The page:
Although, these instructions were written for the ODROID-C2*, the steps should be similar for other ARM* 64 SBCs such as the ODROID-N2 as long as your environment is using a 64-bit operating system. If your device uses a 32-bit operating system supporting at least the ARMv7 instruction set, visit this ARMv7 article: For general instructions on building and using the open source distribution of the OpenVINO™ toolkit with the Intel® Neural Compute Stick 2 and the original Intel® Movidius™ Neural Compute Stick please take a look at the article at:


Make sure that you satisfy the following requirements before beginning. This will ensure that the entire install process goes smoothly:

  • ARMv7 SBC such as the Orange pi PC Plus
  • AT LEAST an 8GB microSD Card. You may utilize the onboard eMMC module if one is attached, but you will need a microSD card to write the operating system to the board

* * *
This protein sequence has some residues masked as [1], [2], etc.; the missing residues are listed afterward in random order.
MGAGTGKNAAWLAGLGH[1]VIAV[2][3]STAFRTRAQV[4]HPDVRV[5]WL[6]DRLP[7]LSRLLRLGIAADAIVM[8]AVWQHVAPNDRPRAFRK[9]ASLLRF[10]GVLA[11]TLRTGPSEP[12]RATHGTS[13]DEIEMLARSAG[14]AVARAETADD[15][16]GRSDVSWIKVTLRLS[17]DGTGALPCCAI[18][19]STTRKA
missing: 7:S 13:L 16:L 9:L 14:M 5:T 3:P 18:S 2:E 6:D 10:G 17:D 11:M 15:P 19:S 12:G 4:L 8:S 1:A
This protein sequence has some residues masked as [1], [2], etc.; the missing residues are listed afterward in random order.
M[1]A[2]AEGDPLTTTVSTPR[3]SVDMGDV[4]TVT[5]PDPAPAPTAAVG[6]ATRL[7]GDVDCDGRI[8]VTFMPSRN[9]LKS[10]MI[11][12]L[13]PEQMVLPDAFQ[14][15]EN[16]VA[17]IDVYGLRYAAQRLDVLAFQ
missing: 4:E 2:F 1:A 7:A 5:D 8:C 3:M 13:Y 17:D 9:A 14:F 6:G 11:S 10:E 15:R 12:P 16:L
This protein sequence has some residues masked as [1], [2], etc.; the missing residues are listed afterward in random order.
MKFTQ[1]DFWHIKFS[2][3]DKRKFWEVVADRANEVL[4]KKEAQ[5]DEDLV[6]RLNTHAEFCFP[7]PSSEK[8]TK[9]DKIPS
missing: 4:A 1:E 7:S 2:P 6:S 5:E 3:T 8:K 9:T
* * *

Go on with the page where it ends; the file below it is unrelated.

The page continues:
• Intel® Neural Compute Stick 2
  • Ethernet Internet connection or compatible wireless network
  • Dedicated DC Power Adapter
  • Keyboard
  • HDMI Monitor
  • HDMI Cable
  • USB Storage Device
  • Separate Windows*, Ubuntu*, or macOS* computer (like the one you’re using right now) for writing the installer image to device with a compatible microSD card reader

Setting Up Your Build Environment

This guide assumes you are using the root user and does not include sudo in its commands. If you have created another user and are logged in as that user, run these commands as root to install them correctly.

Make sure your device software is up to date:

$ apt update && apt upgrade –y